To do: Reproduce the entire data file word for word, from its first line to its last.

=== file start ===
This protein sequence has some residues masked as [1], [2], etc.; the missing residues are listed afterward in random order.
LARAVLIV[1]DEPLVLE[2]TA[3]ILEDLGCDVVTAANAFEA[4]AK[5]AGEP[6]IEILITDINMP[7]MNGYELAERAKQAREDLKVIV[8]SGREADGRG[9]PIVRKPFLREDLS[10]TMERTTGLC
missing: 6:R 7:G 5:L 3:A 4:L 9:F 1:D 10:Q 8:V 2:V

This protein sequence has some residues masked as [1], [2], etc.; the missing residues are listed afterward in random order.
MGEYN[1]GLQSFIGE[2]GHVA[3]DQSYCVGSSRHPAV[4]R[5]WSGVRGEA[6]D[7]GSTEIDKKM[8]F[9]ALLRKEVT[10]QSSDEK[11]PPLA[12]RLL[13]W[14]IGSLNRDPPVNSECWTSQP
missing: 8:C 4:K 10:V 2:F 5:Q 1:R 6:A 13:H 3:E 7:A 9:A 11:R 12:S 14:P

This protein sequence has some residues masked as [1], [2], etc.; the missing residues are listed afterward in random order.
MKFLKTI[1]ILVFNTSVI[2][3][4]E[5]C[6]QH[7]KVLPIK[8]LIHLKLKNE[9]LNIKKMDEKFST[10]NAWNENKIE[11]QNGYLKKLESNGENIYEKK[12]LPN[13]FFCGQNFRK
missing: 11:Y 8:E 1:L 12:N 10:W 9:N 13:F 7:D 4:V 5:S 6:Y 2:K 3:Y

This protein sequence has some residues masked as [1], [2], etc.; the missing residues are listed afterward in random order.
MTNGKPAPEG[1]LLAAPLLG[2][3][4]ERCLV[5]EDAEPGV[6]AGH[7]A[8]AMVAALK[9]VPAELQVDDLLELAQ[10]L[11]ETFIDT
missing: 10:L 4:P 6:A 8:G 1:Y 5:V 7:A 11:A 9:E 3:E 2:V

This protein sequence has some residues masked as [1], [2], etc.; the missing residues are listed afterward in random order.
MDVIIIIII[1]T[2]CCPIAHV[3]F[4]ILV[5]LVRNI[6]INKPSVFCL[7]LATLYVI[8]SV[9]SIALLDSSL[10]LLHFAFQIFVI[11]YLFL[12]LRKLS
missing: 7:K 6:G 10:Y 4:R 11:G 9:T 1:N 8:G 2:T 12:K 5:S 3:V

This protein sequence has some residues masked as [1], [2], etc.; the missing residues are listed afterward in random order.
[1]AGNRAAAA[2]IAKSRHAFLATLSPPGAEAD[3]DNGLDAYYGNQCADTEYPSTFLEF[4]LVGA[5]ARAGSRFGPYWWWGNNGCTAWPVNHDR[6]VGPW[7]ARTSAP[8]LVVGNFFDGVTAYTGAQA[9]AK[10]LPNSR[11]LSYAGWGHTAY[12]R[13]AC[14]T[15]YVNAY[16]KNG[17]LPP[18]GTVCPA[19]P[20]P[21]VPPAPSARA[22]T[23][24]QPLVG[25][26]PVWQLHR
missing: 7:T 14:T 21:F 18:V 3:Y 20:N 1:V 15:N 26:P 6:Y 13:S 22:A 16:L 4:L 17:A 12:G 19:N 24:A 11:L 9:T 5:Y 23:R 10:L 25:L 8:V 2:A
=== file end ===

This protein sequence has some residues masked as [1], [2], etc.; the missing residues are listed afterward in random order.
LARAVLIV[1]DEPLVLE[2]TA[3]ILEDLGCDVVTAANAFEA[4]AK[5]AGEP[6]IEILITDINMP[7]MNGYELAERAKQAREDLKVIV[8]SGREADGRG[9]PIVRKPFLREDLS[10]TMERTTGLC
missing: 6:R 7:G 5:L 3:A 4:L 9:F 1:D 10:Q 8:V 2:V

This protein sequence has some residues masked as [1], [2], etc.; the missing residues are listed afterward in random order.
MGEYN[1]GLQSFIGE[2]GHVA[3]DQSYCVGSSRHPAV[4]R[5]WSGVRGEA[6]D[7]GSTEIDKKM[8]F[9]ALLRKEVT[10]QSSDEK[11]PPLA[12]RLL[13]W[14]IGSLNRDPPVNSECWTSQP
missing: 8:C 4:K 10:V 2:F 5:Q 1:R 6:A 13:H 3:E 7:A 9:A 11:R 12:S 14:P

This protein sequence has some residues masked as [1], [2], etc.; the missing residues are listed afterward in random order.
MKFLKTI[1]ILVFNTSVI[2][3][4]E[5]C[6]QH[7]KVLPIK[8]LIHLKLKNE[9]LNIKKMDEKFST[10]NAWNENKIE[11]QNGYLKKLESNGENIYEKK[12]LPN[13]FFCGQNFRK
missing: 11:Y 8:E 1:L 12:N 10:W 9:N 13:F 7:D 4:V 5:S 6:Y 2:K 3:Y

This protein sequence has some residues masked as [1], [2], etc.; the missing residues are listed afterward in random order.
MTNGKPAPEG[1]LLAAPLLG[2][3][4]ERCLV[5]EDAEPGV[6]AGH[7]A[8]AMVAALK[9]VPAELQVDDLLELAQ[10]L[11]ETFIDT
missing: 10:L 4:P 6:A 8:G 1:Y 5:V 7:A 11:A 9:E 3:E 2:V

This protein sequence has some residues masked as [1], [2], etc.; the missing residues are listed afterward in random order.
MDVIIIIII[1]T[2]CCPIAHV[3]F[4]ILV[5]LVRNI[6]INKPSVFCL[7]LATLYVI[8]SV[9]SIALLDSSL[10]LLHFAFQIFVI[11]YLFL[12]LRKLS
missing: 7:K 6:G 10:Y 4:R 11:G 9:T 1:N 8:G 2:T 12:K 5:S 3:V

This protein sequence has some residues masked as [1], [2], etc.; the missing residues are listed afterward in random order.
[1]AGNRAAAA[2]IAKSRHAFLATLSPPGAEAD[3]DNGLDAYYGNQCADTEYPSTFLEF[4]LVGA[5]ARAGSRFGPYWWWGNNGCTAWPVNHDR[6]VGPW[7]ARTSAP[8]LVVGNFFDGVTAYTGAQA[9]AK[10]LPNSR[11]LSYAGWGHTAY[12]R[13]AC[14]T[15]YVNAY[16]KNG[17]LPP[18]GTVCPA[19]P[20]P[21]VPPAPSARA[22]T[23][24]QPLVG[25][26]PVWQLHR
missing: 7:T 14:T 21:F 18:V 3:Y 20:N 1:V 15:N 26:P 6:Y 13:S 22:A 16:L 4:L 17:A 12:G 19:N 24:A 11:L 9:T 5:Y 23:R 10:L 25:L 8:V 2:A